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Category Archives: beautiful children’s books

retold by Leontyne Price, based on the opera by Giuseppe Verdi, illustrated by Leo and Diane Dillon




Aida is the story of the beautiful Nubian (Ethiopian) princess who is captured by Egyptian soldiers and made a slave in the palace.




She keeps her identity a secret, but her nobility, gentleness, and beauty shine so brightly that the Egyptian warrior, Radames falls in love with her. However, the Egyptian princess Amneris loves Radames as well.


imageAida’s father, King Amonasro, invades Egypt to free his daughter, but is captured by Radames and his army.

Aida and her father are determined to escape and Aida begs Radames to come with them.


But Amneris was watching and calls the guards. 

Radames is sentenced to be buried alive for treason.

But Aida has hidden in the tomb. She has resolved to die with her beloved.

The princess Amneris prays to the gods of Egypt that they forgive her and grant rest to Radames.

I have quite a few books by Leo and Diane Dillon- one of which, “The Sorcerer’s Apprentice” you can see here. The illustrations were done in acrylics, on acetate and marbleized paper. The metal frame was created by their son, Lee Dillon.
The Dillons are primarily famous for their sci-fi/fantasy covers, which are spectacular. They also often portrayed black/african looking people in their art, which is a rarity on book covers, even when the characters are specifically written as darker skinned (such as in Le Guin’s Earthsea books). -Note, an illustrator is usually given the briefest synopsis to work with, or something even worse like, “a young woman in a futuristic setting.”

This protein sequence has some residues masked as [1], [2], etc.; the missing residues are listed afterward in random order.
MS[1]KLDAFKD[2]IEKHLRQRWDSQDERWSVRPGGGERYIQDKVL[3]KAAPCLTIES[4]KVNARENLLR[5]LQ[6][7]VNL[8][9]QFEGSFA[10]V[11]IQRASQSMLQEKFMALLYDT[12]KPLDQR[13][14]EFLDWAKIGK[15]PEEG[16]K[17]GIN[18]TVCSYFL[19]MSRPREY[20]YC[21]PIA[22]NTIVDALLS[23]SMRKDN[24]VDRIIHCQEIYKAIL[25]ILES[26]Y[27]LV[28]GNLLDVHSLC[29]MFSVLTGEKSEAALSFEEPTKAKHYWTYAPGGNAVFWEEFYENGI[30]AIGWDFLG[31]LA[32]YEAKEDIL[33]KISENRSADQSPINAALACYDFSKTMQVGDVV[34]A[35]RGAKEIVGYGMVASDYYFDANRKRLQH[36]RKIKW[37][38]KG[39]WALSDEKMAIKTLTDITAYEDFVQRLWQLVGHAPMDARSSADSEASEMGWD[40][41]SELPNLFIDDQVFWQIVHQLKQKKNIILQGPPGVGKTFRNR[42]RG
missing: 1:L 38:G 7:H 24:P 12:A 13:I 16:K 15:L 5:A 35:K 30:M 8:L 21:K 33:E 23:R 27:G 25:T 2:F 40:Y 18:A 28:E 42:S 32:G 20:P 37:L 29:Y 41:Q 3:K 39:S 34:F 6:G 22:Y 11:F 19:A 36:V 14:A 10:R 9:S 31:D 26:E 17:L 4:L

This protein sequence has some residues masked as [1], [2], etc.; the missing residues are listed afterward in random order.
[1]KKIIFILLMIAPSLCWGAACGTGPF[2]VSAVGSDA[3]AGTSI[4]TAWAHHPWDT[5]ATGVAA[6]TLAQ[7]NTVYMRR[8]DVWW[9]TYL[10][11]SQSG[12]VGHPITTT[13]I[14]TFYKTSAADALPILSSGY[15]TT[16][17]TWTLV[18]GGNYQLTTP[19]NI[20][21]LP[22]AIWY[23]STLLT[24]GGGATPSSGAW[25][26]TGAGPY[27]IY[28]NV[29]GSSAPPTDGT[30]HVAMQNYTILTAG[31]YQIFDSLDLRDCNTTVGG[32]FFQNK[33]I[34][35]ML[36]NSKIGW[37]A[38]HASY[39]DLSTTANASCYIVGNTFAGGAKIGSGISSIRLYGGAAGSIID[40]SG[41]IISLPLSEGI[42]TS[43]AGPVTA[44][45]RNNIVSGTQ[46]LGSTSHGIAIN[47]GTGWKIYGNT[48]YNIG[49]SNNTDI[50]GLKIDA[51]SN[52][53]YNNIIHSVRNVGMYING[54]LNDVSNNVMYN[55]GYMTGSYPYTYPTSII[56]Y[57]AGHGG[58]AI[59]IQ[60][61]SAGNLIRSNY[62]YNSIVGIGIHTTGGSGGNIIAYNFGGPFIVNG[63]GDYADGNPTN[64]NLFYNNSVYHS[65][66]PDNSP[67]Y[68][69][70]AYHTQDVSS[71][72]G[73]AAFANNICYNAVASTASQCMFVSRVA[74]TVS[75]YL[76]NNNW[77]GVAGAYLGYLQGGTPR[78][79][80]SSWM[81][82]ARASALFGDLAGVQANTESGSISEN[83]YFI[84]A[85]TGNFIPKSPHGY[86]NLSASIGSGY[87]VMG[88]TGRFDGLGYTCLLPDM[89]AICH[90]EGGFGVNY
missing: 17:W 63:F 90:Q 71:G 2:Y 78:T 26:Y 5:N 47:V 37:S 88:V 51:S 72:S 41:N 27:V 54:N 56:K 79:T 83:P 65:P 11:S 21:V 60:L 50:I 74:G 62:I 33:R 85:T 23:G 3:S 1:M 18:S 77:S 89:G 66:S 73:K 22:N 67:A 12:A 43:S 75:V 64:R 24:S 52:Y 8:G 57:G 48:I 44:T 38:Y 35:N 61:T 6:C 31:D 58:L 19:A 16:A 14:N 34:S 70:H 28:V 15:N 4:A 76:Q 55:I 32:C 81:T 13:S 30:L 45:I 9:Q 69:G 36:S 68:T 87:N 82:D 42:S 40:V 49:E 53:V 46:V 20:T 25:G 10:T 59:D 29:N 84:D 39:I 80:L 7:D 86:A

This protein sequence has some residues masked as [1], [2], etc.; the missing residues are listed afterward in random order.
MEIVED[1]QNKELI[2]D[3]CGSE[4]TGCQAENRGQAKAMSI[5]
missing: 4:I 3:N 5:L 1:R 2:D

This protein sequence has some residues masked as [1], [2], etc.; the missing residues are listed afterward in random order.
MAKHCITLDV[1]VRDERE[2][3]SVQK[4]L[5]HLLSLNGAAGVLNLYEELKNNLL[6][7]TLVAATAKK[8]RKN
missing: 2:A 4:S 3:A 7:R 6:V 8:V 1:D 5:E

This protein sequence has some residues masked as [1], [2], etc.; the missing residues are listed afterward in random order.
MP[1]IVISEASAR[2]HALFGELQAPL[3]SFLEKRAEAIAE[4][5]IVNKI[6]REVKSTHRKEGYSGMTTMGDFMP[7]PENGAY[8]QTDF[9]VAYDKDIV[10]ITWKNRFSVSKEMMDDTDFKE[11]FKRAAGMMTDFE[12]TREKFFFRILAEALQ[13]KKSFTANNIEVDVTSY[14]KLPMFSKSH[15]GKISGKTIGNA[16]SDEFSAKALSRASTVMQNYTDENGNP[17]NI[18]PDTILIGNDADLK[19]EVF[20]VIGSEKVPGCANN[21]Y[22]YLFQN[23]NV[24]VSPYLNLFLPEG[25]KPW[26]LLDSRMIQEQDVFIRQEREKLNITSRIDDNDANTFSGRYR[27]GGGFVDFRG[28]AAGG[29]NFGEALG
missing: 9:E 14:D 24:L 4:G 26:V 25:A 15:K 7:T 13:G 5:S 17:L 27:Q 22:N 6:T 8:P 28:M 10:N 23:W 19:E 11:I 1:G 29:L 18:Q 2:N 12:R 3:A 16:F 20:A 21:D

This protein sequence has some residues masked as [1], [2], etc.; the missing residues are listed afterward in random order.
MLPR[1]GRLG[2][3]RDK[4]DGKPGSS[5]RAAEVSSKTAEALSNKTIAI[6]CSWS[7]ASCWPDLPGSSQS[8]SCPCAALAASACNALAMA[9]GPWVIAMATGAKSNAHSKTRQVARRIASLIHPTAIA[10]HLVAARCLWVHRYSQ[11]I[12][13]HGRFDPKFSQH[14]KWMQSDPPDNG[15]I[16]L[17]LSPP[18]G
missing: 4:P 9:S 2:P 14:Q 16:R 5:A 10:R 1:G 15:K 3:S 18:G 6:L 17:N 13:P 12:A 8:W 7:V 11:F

But, the Dillons initially flourished during a time when there was an interest in African culture and black beauty, which enabled their work to break out of the common stereotypes of sci-fi/fantasy art. I’d like to do a post soon on Afro-futurism, which is one of my favorite genres, where I go into this in a little more depth.
In the meantime, please enjoy the Dillons magnificent art.

And, the story was retold by the famous soprano, Leontyne Price. Here is a video of her, singing “O Patria Mia” from Aida~

Retold by M. Charlotte Craft. Illustrated by Kinuko Craft.
I know everyone hates Valentines Day because it makes them feel horribly alone, but I can’t help but love it. Not because I’m married either.  I’ve always loved it,  even when I was single.  There’s so much candy! And, to be perfectly honest,  I love when others are happily in in love. Valentine’s is also about showing love to your family and friends.  People hate holidays,  but as long as you don’t go totally fucking insane trying to create perfect moments,  they’re actually just nice reminders to reach out to the people in your life, whether those relationships are romantic or platonic.

I first read “Cupid and Psyche” as a chid. I immediately recognized it as “Beauty and Beast”, which is one of my two favorite fairy tales ever. I’ve had plans to illustrate it for 20 years, but until then we can gaze at the beautiful paintings of Kinuko Craft.

A note inside tells us that the art is oil over a watercolor base.